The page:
Oscar A. Mendelsohn’s Drinking With Pepys (1963) is a compendium of everything Pepys wrote about alcoholic drinks, including beer and ale. As a bonus feature, Mendelsohn also includes a long letter by a contemporary of Pepys, James Howell, to Lord Cliff. Here are our favourite bits.
In this Island the old drink was Ale, noble Ale, than which, as I heard a great Forreign Doctor affirm, that there is no Liquor that more encreaseth the radical Moysture, and preserves the natural Heat, which are the two Pillars that support the Life of Man, but since Beer hath hop’d in amongst us, Ale is thought to be much adulterated, and nothing so good as Sir John Old-Castle, and Smugg the Smith was us’d to drink…
In the Seventeen Provinces hard by, and all by low Germany, Beer is the common natural Drink, and nothing else, so it is in Westfalia, and all the lower Circuit of Saxony, in Denmark, Swethland and Norway; The Prusse has a Beer as yellow as Gold made of wheat, and it inebriates as soon as Sack. In some parts of Germany they use to spice their Beer, which will keep many years; so that at some Weddings there will be a But of Beer drunk out, as old as the Bride.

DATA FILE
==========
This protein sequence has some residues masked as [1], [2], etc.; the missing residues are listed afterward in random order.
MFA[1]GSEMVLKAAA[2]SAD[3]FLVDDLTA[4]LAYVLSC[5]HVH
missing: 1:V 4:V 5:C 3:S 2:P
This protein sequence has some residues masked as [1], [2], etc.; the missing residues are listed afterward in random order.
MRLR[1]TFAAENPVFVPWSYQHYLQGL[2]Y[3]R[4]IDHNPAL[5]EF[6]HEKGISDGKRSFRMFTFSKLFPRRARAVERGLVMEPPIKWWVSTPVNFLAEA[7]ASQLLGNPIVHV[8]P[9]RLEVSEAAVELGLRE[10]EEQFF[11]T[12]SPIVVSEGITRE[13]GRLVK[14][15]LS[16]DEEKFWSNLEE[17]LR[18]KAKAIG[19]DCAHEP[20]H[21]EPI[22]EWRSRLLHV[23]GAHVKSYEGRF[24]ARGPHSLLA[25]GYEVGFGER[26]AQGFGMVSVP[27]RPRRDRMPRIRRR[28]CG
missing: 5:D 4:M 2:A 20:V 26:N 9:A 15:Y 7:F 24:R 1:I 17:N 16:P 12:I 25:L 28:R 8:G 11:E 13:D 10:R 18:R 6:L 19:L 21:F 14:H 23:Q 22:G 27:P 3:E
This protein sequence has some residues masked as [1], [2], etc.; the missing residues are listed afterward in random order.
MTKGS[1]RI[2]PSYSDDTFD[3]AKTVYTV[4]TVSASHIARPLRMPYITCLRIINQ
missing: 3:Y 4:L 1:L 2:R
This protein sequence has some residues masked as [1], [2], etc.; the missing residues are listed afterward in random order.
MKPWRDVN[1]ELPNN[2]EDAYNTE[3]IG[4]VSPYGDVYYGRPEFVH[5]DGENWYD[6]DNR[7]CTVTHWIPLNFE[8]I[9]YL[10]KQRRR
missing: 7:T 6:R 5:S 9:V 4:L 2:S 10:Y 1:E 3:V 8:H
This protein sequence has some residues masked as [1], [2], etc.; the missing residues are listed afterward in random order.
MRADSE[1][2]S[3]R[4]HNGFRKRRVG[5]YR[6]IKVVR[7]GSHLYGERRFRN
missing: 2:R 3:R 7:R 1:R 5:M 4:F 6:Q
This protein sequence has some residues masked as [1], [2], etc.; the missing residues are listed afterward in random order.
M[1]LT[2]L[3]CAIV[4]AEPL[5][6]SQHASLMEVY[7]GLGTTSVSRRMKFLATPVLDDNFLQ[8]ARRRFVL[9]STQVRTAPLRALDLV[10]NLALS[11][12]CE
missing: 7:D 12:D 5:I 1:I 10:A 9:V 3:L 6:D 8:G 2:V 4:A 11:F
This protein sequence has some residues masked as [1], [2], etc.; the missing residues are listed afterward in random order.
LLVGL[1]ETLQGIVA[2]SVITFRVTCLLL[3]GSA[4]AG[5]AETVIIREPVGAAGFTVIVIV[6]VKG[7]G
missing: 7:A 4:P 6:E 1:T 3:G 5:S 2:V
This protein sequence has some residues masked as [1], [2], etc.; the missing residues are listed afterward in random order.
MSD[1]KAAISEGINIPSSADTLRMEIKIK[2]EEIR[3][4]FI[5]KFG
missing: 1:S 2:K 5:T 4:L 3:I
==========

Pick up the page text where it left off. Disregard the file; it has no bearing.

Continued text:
His source is a 1624 edition of The Familar Letters of James Howells, e-texts of which are available online, though we’re struggling to find this particular letter.